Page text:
So the next time you’re talking to someone and they tell you that they are a Social Worker or Counsellor, thank them and give them a pie. They don’t get that a lot….the praise I meant.

Shia LaBeouf: Artistic Narcissist or Viral Genius?

If you haven’t heard already, Shia LaBeouf has minutes ago wrapped up his 72 hour marathon watching his movies. The thing is, he set up a live stream of himself…watching his movies. yeah. In New York City’s Angelika Film Centre, he sat through, in reverse chronological order–I can only assume so that people would see his better works first, for three days. AND, you could watch him watch his movies for the entire time that he was watching his movies…wherever you were in the world. HERE is a link to some of the feed that was recorded.

I can only assume that millions have tuned in to see what the big deal was about. He made news headlines, the story hit viral on multiple sites, twitter exploded with people who were watching or were in the theater with Shia watching, facebook tossed around his live stream site, etc, etc. Some were tasked to watch as much as they could to take snapshots of all the best moments of Shia watching his films. At roughly 7pm East Coast time, the marathon ended with Shia getting up and walking out of the theater to everyone applauding. He shook three hands on the way out, but then it was over. As quickly as it began, it ended.

I would say that I watched about 30-40 min of his live stream. Some yesterday, and some today after work. I made sure to catch the end of it. I have to say, I had some thoughts about the whole thing during and after it was all over. It’s not news to me that in the past five years or so, Shia has been branching out artistically. He will do things to make people think, or to seemingly shock and awe people. People would think him weird and odd. Some would say that he has mental issues or that he’s “not all there.” I wouldn’t be so quick to label Shia in this way.

Continue reading “Shia LaBeouf: Artistic Narcissist or Viral Genius?”

King of the Forest

Courage! What makes a king out of a slave? Courage! What makes the flag on the mast to wave? Courage! What makes the elephant charge his tusk in the misty mist, or the dusky dusk? What makes the muskrat guard his musk? Courage! What makes the sphinx the seventh wonder? Courage! What makes the dawn come up like thunder? Courage! What makes the Hottentot so hot? What puts the “ape” in apricot? What have they got that I ain’t got?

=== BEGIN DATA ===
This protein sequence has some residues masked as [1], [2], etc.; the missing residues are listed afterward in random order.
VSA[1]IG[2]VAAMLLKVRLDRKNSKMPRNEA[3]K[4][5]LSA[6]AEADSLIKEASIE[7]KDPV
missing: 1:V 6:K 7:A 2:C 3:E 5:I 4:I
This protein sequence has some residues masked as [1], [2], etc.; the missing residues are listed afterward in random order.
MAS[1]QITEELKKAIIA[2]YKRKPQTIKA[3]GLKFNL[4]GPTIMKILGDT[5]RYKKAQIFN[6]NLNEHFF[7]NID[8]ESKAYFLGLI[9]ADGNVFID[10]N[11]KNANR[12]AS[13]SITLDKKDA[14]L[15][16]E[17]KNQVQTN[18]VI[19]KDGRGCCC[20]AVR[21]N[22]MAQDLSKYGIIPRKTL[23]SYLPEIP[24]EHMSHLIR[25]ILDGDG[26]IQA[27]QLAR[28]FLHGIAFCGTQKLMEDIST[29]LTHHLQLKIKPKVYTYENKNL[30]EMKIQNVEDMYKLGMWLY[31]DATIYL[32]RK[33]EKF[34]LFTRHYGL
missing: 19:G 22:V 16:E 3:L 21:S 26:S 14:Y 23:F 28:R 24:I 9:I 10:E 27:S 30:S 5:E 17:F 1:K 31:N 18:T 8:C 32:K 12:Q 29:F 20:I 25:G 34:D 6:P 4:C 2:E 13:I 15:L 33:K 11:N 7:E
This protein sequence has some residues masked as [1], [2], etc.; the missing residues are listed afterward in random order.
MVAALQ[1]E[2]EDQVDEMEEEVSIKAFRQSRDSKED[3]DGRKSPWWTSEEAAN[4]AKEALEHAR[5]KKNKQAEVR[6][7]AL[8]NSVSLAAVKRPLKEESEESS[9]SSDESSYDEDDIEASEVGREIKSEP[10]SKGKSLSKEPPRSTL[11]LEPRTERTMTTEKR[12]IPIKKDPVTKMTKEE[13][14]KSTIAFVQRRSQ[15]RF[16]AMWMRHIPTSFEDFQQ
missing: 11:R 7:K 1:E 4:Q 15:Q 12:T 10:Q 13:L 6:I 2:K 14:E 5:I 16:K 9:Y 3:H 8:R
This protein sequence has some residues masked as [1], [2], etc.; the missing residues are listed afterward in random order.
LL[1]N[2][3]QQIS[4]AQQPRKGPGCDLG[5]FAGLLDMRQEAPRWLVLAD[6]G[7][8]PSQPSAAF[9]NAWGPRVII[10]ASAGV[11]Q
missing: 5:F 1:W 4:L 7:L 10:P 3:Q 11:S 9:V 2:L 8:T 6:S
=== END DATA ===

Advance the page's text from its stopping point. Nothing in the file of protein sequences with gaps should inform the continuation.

Recently, I attended a weekend retreat for the internship I took through the Maxim Institute in Auckland New Zealand. Alumni Weekend. A time where interns, past and new get together and laugh about old stories, update each other on what the internship has done for them, eat, drink, and you know…be merry. Obviously it’s so much more than that, but I want to talk about something that greatly touched me over that weekend.

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The Conveyer Belt of Life

Chicago beckons me back with the lake on her right, and the giants on her left. She’s my kind of town and my kind of home. Chicago, I’m coming.

FLG30

I’m going home tomorrow for the first time in over a year and a half. Until now, the longest I had been away from home was five months. I feel that I have been doing well in New Zealand. I am always asked one of three questions when people here find out I’m American, and sometimes I get all three.

  1. So what brought you to NEW ZEALAND of all places?!? (Said exactly how you think it’s said.)
  2. Wasn’t there any work in Chicago?
  3. So you have any family here? You moved here on your own?!? Why?!

Those are all fun questions to answer, and I never tire from answering them…

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The Beard is Done, The Date is Set

Well readers, some of you got what you came for. While the event was never recorded, we still got some pretty cool images to share with you all. I had a blast, and I want to thank my amazing sister Ro Birkey for taking such awesome photos. The event went great and I also would like to thank Sean Wilson for helping me out the most and for doing the deed that HAD to be done.

I have not been able to stop looking at my de-robed face all yesterday, and to say I’ve been rubbing my chin is a severe understatement. The look will set in eventually, and it will likewise take me a while to get accustomed to my new chin. This is standard for any massive shaving that takes place.

With the money that was raised, coming approximately to $3000, I have reached 84% of my goal!!, and I couldn’t be more happy with the result. All of the proceeds will be put towards helping me get to NZ (paperwork & flight costs). This reminds me! I have set a tentative date for when I plan to leave the U.S…God willing. I will plan on leaving for New Zealand mid January. If the paperwork is not done before then, I will reevaluate my departure date. This is what I am going to try for though.

Thank You again to everyone who came out to my party and helped support me in my effort to get overseas. I could NOT have done this without you, my friends and my family. You are responsible for all the good that comes from my work in NZ. Thank You.

EP